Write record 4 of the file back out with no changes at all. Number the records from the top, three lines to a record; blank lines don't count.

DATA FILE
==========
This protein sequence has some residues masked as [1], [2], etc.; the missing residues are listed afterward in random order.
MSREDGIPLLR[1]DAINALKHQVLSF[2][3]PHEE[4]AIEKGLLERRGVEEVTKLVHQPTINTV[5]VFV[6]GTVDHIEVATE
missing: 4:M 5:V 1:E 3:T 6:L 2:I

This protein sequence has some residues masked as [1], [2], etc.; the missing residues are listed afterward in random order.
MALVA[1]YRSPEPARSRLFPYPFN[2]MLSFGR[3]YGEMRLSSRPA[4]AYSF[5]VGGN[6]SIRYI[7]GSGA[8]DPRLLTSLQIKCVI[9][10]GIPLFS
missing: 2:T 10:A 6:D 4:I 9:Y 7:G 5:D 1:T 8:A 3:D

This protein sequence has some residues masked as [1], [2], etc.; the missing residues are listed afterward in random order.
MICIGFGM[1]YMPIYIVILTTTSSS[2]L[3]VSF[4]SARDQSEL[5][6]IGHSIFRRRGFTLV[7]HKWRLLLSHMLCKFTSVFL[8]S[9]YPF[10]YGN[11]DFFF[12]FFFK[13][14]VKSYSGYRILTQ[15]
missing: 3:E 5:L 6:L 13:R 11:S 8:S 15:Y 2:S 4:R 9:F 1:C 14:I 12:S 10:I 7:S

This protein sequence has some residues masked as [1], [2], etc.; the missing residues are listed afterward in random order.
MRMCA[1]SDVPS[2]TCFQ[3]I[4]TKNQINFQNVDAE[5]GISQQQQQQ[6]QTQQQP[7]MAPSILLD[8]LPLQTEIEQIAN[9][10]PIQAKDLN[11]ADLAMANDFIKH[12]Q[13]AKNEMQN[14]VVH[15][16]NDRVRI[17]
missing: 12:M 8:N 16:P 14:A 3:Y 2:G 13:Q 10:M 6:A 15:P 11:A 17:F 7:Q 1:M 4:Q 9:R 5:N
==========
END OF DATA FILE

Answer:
This protein sequence has some residues masked as [1], [2], etc.; the missing residues are listed afterward in random order.
MRMCA[1]SDVPS[2]TCFQ[3]I[4]TKNQINFQNVDAE[5]GISQQQQQQ[6]QTQQQP[7]MAPSILLD[8]LPLQTEIEQIAN[9][10]PIQAKDLN[11]ADLAMANDFIKH[12]Q[13]AKNEMQN[14]VVH[15][16]NDRVRI[17]
missing: 12:M 8:N 16:P 14:A 3:Y 2:G 13:Q 10:M 6:A 15:P 11:A 17:F 7:Q 1:M 4:Q 9:R 5:N